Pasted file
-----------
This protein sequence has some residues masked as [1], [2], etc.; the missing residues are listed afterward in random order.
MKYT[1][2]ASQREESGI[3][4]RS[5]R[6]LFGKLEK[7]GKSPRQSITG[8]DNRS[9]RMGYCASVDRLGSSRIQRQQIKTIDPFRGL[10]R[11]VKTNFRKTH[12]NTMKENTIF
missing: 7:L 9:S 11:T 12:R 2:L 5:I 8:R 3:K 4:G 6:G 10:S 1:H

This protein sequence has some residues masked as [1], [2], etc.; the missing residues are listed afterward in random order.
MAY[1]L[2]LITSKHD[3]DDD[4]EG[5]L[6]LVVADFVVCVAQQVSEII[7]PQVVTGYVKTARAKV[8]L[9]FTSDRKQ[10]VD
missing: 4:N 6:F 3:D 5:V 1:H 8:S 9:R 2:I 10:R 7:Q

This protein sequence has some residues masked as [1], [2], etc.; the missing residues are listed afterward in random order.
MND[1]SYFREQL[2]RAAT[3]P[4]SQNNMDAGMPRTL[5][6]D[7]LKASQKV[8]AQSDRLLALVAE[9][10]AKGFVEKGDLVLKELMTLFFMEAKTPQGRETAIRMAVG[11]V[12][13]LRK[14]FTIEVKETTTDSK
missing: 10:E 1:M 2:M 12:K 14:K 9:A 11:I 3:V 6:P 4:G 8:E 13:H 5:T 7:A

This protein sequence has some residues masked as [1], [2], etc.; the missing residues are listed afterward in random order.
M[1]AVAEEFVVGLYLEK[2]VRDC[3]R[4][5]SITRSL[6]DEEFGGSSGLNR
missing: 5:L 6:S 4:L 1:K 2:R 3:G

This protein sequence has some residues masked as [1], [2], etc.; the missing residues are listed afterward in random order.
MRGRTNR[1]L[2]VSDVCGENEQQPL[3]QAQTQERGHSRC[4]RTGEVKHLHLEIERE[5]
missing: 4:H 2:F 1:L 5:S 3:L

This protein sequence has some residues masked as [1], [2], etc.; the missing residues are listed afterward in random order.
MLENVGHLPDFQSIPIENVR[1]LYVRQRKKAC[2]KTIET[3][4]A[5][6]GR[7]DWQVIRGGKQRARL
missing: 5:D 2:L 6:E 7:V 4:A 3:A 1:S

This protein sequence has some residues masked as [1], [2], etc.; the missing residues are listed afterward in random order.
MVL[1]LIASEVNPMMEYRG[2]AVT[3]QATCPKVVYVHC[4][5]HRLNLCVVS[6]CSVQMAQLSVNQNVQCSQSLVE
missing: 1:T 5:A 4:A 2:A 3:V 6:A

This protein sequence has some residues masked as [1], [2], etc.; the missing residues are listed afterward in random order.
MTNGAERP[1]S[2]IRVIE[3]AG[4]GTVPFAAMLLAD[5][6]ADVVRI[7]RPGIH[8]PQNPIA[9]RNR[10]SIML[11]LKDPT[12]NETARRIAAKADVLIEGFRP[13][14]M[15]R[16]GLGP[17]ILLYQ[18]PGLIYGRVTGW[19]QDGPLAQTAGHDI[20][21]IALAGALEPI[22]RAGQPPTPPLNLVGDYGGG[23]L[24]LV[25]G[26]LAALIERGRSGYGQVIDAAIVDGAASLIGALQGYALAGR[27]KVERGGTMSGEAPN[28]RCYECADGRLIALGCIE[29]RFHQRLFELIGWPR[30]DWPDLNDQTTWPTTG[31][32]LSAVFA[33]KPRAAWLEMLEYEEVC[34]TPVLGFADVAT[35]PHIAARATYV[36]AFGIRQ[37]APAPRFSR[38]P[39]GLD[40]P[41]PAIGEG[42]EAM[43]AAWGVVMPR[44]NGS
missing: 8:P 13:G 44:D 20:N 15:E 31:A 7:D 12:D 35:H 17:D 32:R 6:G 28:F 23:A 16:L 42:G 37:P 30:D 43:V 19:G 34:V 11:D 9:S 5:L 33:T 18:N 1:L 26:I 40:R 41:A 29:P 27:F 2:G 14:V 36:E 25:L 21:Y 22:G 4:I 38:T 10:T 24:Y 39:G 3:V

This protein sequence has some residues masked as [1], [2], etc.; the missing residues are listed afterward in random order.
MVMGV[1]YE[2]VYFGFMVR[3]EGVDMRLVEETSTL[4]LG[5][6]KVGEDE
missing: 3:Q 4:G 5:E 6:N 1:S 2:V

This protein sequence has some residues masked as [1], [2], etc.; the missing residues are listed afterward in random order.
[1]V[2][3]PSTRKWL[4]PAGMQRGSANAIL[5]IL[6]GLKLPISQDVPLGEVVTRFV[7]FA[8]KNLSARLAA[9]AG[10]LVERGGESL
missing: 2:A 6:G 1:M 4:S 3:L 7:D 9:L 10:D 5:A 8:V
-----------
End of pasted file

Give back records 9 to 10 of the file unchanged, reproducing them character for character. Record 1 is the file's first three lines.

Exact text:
This protein sequence has some residues masked as [1], [2], etc.; the missing residues are listed afterward in random order.
MVMGV[1]YE[2]VYFGFMVR[3]EGVDMRLVEETSTL[4]LG[5][6]KVGEDE
missing: 3:Q 4:G 5:E 6:N 1:S 2:V

This protein sequence has some residues masked as [1], [2], etc.; the missing residues are listed afterward in random order.
[1]V[2][3]PSTRKWL[4]PAGMQRGSANAIL[5]IL[6]GLKLPISQDVPLGEVVTRFV[7]FA[8]KNLSARLAA[9]AG[10]LVERGGESL
missing: 2:A 6:G 1:M 4:S 3:L 7:D 9:L 10:D 5:A 8:V